Monday, May 31, 2010

What about f-stop?

A few years ago when I was still a newbie in photography, I was quite unsettled by the term "stopping down the lens", or anything to do with f-stop. To find out what photography authors write about this topic, I went to the bookstore today to look at some books. I found that some do not talk about f-stop, while others go into technical details which are not very helpful unless you have a scientific mind. In my camera club, the photography class does not explain about f-stop, yet we use this term all the time.

Here's how I would explain f-stop. Exposure is controlled by 3 things: aperture, shutter speed, and ISO. From the largest to the smallest aperture, the aperture number goes like this: 1, 1.4, 2, 2.8,4,5.6,8,11,16,22 . Each step up halves the amount of light entering through. Next, shutter speed. Shutter speed goes like this .... 1/4, 1/8, 1/15, 1/30, 1/60, 1/125, 1/250, 1/500.... . Again, each step up halves the amount of light entering through. Finally, the ISO sensitivity goes like this: 100, 200, 400, 800, 1600.... Each step up doubles the sensitivity of the receptors on the sensor. The exposure remains unchanged if you go one step up in aperture, and then one step down in shutter speed, while keeping ISO constant.

To stop down the lens is to reduce the exposure by one f-stop. This can be done by going up one step in aperture, or one step up in shutter speed. Now, in some cameras you may find some in-between numbers other than what I have listed up there. These represent partial stops. Another way to add or minus f-stop is to use the exposure compensation (i.e. EV) setting on the camera, which gives you increments of 1/3 stops or 1/2 stops.

Application: In photography it is more useful to think in terms of stopping up or stopping down the lens, rather than the absolute aperture or shutter speed settings. This is because ambient light is always changing and the camera automatically advises the user of the computed exposure. The photographer can either use eyeballing technique to fine-tune the exposure he wants, or he can check the camera's calculated exposure and then stop up or stop down as he requires (the camera's computed exposure is not always ideal!). Understanding what the f-stop does is key to understanding exposure, be it in natural light, studio light, or flash photography. Now you can go and amaze your photographer friends by throwing around the f word.... or rather, the f-stop word. Say something like "I think you need to go down one stop for this one," when all you really meant was "make the picture darker".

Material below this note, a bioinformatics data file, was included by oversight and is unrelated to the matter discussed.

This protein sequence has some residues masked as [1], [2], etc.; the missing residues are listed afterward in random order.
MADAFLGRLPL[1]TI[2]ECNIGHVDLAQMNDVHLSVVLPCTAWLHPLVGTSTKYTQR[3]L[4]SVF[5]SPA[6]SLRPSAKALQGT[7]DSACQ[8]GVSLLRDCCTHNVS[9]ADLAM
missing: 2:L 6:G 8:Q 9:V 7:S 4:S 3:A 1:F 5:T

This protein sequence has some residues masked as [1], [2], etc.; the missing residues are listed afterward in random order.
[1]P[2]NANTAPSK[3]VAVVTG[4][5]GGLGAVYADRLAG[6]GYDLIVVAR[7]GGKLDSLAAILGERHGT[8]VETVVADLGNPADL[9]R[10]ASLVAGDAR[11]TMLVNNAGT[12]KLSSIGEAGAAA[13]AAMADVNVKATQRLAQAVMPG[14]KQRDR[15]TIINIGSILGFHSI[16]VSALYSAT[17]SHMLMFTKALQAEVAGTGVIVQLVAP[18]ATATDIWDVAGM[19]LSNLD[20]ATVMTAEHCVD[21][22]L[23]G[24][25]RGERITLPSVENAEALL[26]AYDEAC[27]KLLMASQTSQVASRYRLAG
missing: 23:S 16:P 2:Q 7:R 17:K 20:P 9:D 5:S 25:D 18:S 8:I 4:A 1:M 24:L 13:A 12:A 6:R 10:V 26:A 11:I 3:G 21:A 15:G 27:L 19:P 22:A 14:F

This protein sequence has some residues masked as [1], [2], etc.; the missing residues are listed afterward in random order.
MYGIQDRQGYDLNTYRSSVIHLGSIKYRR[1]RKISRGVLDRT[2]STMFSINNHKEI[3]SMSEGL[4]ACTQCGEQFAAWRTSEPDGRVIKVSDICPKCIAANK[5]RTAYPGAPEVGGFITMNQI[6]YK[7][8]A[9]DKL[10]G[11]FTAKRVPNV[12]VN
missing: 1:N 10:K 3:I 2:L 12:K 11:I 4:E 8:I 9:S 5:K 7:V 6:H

Saturday, May 29, 2010

Honest ads

Every political party thinks nothing of spending millions of dollars on advertisements. They call it educating the public and they feel it is proper use of taxpayers' money. What I'd really like to see is that the education effort goes beyond telling the public what a wonderful job they have been doing. I would like to see some honest ads.

We have seen advertisements that are used to teach people about the cancer-causing effects of cigarette smoking. To discourage drink driving, there are displays of mangled cars and pictures of accident victims. I call these honest ads because they are honest use of the taxpayers' money.

Honest ads should be extended to other vices too. It would be good to see an ad on every poker machine advising the player of his odds of winning. Television commercials should show people the ugly consequences of a family bankrupted by gambling. I would love to see advertisements telling people about computer games addiction. How about social etiquette? Perhaps people need to be shamed into not taking supermarket trolleys to their homes. What about graffiti? The list goes on and on. I think an honest premier or prime minister should stop misusing public funds on so-called educational advertisements, which are usually nothing more than political campaigns to win votes. Instead, they should run more honest ads for the public good. Honestly.

Friday, May 28, 2010

What tyres to buy?

When my Camry had done 100,000km, I had already used up two sets of tyres. One set came with the new car (Dunlop?) and the second set was Bridgestone. Each set lasted me about 50,000km. At that point I decided to try the Hankook tyres, which are significantly cheaper. I have driven for about 42,000km now on the Hankook tyres, made a few trips to Adelaide, and have found no difference in driving experience. The tyres look like they could easily last me a further 10,000km. Verdict: I will definitely continue to use Hankook tyres, as they are much cheaper than the more established Dunlop or Bridgestone tyres. Hankook tyres last as long and they do not give me any difference in performance. I had only one puncture so far and that was caused by a nail. Thumbs up for Hankook.